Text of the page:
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Pregnant Woman Shamed By Male Starbucks Barista For Ordering A Caffeinated Coffee

Back when my best friend was heavily pregnant, we were at a restaurant where she’d ordered fish and followed it up with a coffee when the waitress made a comment about how she liked that my friend didn’t “follow the rules” or something to that effect. It was strange and invasive and the waitress immediately apologized, but it was still clear—pregnant women are judged for what foods and drinks they order.

Actor/comedian Tiffany Stevenson (@tiffstevenson) tweeted about how she’d been at Starbucks and witnessed a male barista tell a pregnant woman who’d ordered a caramel macchiato that she should have it decaf instead of regular “because caffeine is bad for the baby.”

The pregnant woman explained to the barista that she has a single caffeinated coffee a day, which is completely safe according to Americanpregnancy.org. (The site recommends limiting caffeine intake to less than 200 mg per day, which is about equivalent to 12 ounces of coffee.)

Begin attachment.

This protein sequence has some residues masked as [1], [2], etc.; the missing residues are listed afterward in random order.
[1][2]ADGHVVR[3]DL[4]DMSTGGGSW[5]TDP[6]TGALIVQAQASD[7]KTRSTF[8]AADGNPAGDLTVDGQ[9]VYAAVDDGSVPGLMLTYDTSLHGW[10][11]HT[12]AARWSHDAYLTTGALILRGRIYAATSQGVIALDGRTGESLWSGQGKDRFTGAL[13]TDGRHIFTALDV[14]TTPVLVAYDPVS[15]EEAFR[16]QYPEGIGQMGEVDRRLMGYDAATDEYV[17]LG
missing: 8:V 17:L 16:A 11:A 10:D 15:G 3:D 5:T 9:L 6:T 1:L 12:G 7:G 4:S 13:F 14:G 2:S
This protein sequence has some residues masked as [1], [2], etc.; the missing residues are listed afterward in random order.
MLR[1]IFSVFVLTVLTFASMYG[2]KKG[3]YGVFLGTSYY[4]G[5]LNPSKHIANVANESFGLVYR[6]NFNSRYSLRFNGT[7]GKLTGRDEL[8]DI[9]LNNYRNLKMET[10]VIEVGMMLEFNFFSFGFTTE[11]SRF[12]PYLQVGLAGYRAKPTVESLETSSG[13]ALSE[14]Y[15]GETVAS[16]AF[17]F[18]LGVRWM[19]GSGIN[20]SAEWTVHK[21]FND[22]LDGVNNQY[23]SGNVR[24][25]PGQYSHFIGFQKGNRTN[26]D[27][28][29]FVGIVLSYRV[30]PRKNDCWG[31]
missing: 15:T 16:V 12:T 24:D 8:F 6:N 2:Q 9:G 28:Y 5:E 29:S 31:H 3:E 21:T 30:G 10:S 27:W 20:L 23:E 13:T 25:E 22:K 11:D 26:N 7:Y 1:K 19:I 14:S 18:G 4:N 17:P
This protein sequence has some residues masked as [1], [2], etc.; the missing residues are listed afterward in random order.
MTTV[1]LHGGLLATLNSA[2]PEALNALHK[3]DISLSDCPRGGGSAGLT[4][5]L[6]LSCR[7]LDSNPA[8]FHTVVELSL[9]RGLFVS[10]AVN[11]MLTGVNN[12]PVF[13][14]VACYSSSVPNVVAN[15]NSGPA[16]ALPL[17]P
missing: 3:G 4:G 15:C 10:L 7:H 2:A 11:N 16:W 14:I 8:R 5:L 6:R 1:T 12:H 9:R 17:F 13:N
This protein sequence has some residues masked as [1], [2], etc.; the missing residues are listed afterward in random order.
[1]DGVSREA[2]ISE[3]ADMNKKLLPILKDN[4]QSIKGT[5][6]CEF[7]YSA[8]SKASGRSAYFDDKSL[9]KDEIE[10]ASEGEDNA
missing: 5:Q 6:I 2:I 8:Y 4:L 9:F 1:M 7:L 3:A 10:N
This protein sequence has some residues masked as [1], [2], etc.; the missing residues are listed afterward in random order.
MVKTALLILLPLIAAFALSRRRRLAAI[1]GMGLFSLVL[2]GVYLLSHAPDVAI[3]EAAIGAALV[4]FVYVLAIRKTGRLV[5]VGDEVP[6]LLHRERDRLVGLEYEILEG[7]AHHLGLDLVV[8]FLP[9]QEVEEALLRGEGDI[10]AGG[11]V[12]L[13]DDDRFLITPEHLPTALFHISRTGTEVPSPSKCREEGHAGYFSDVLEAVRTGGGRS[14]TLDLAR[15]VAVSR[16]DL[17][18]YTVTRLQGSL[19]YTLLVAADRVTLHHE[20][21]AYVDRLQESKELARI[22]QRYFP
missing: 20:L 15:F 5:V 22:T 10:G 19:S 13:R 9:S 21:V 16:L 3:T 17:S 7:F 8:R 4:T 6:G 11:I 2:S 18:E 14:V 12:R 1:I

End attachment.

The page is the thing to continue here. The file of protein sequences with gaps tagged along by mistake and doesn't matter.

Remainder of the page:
When the barista still wouldn’t make the drink, Stevenson stepped in, saying, “Unbelievable. Stop it.” She shared that the dude was maybe 30 years old, if that, and then joked about Starbucks doing OB/GYN training.

Other women shared similar things that had happened to them when they were pregnant.

People also joked about what the pregnant woman should have said, or shared things they themselves had said when they were pregnant and people tried to police their choices.

Some women brought up just how important that coffee was to them when they were pregnant.

So many people loved Stevenson’s use of the phrase “womb bothering.”

And pretty much everyone was in agreement that the man should have just shut up, minded his own business, and done his job.

At the time of this writing, Starbucks still hadn’t issued a response to Stevenson’s tweets. But can we all agree that it is not for other people to decide if it’s okay for a pregnant woman to have a damn cup of coffee or not.

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Written by Dean

Dean Altman is a writer living in NYC.